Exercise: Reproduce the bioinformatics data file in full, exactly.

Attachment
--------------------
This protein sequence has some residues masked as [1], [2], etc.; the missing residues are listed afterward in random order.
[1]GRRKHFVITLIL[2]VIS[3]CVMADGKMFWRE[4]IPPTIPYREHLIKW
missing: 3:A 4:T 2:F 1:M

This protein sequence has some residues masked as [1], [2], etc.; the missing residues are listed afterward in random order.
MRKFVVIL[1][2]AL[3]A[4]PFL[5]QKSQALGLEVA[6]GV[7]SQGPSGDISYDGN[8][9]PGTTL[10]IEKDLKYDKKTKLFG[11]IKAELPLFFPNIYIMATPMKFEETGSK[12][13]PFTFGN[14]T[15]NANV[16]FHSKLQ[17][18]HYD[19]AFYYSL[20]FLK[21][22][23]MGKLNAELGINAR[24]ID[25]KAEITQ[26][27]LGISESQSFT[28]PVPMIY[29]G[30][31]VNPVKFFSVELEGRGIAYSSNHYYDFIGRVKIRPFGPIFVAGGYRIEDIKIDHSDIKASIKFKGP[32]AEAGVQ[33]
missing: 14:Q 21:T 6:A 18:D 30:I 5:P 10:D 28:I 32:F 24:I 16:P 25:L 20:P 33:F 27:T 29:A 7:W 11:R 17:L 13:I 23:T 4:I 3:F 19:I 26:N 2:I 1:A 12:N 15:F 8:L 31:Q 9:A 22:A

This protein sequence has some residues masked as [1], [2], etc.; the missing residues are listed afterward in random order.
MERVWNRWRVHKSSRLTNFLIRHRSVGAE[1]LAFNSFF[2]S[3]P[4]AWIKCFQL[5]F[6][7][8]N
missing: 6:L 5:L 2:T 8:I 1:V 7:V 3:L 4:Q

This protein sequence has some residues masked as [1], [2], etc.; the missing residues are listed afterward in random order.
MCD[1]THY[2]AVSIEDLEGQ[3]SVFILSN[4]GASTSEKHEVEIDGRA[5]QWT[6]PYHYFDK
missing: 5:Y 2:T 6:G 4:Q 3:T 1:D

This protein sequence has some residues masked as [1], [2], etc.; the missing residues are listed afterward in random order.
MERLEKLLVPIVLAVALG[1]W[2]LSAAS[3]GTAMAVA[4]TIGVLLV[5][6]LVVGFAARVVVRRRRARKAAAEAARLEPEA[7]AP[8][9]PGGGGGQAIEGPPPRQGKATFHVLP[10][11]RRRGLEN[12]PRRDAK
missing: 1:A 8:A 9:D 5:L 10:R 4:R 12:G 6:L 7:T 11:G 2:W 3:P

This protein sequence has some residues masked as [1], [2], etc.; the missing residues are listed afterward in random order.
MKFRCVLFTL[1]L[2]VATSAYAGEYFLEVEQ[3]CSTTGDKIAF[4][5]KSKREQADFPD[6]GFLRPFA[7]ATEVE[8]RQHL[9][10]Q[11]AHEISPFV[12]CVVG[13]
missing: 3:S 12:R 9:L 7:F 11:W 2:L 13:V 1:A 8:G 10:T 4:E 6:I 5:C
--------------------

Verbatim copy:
This protein sequence has some residues masked as [1], [2], etc.; the missing residues are listed afterward in random order.
[1]GRRKHFVITLIL[2]VIS[3]CVMADGKMFWRE[4]IPPTIPYREHLIKW
missing: 3:A 4:T 2:F 1:M

This protein sequence has some residues masked as [1], [2], etc.; the missing residues are listed afterward in random order.
MRKFVVIL[1][2]AL[3]A[4]PFL[5]QKSQALGLEVA[6]GV[7]SQGPSGDISYDGN[8][9]PGTTL[10]IEKDLKYDKKTKLFG[11]IKAELPLFFPNIYIMATPMKFEETGSK[12][13]PFTFGN[14]T[15]NANV[16]FHSKLQ[17][18]HYD[19]AFYYSL[20]FLK[21][22][23]MGKLNAELGINAR[24]ID[25]KAEITQ[26][27]LGISESQSFT[28]PVPMIY[29]G[30][31]VNPVKFFSVELEGRGIAYSSNHYYDFIGRVKIRPFGPIFVAGGYRIEDIKIDHSDIKASIKFKGP[32]AEAGVQ[33]
missing: 14:Q 21:T 6:A 18:D 30:I 5:P 10:D 28:I 32:F 24:I 16:P 25:L 20:P 33:F 27:T 29:A 7:W 11:R 17:L 13:I 23:T 4:I 3:F 19:I 26:N 2:I 1:A 12:N 15:F 8:L 31:Q 9:A 22:A

This protein sequence has some residues masked as [1], [2], etc.; the missing residues are listed afterward in random order.
MERVWNRWRVHKSSRLTNFLIRHRSVGAE[1]LAFNSFF[2]S[3]P[4]AWIKCFQL[5]F[6][7][8]N
missing: 6:L 5:L 2:T 8:I 1:V 7:V 3:L 4:Q

This protein sequence has some residues masked as [1], [2], etc.; the missing residues are listed afterward in random order.
MCD[1]THY[2]AVSIEDLEGQ[3]SVFILSN[4]GASTSEKHEVEIDGRA[5]QWT[6]PYHYFDK
missing: 5:Y 2:T 6:G 4:Q 3:T 1:D

This protein sequence has some residues masked as [1], [2], etc.; the missing residues are listed afterward in random order.
MERLEKLLVPIVLAVALG[1]W[2]LSAAS[3]GTAMAVA[4]TIGVLLV[5][6]LVVGFAARVVVRRRRARKAAAEAARLEPEA[7]AP[8][9]PGGGGGQAIEGPPPRQGKATFHVLP[10][11]RRRGLEN[12]PRRDAK
missing: 1:A 8:A 9:D 5:L 10:R 4:R 12:G 6:L 7:T 11:G 2:W 3:P

This protein sequence has some residues masked as [1], [2], etc.; the missing residues are listed afterward in random order.
MKFRCVLFTL[1]L[2]VATSAYAGEYFLEVEQ[3]CSTTGDKIAF[4][5]KSKREQADFPD[6]GFLRPFA[7]ATEVE[8]RQHL[9][10]Q[11]AHEISPFV[12]CVVG[13]
missing: 3:S 12:R 9:L 7:F 11:W 2:L 13:V 1:A 8:G 10:T 4:E 6:I 5:C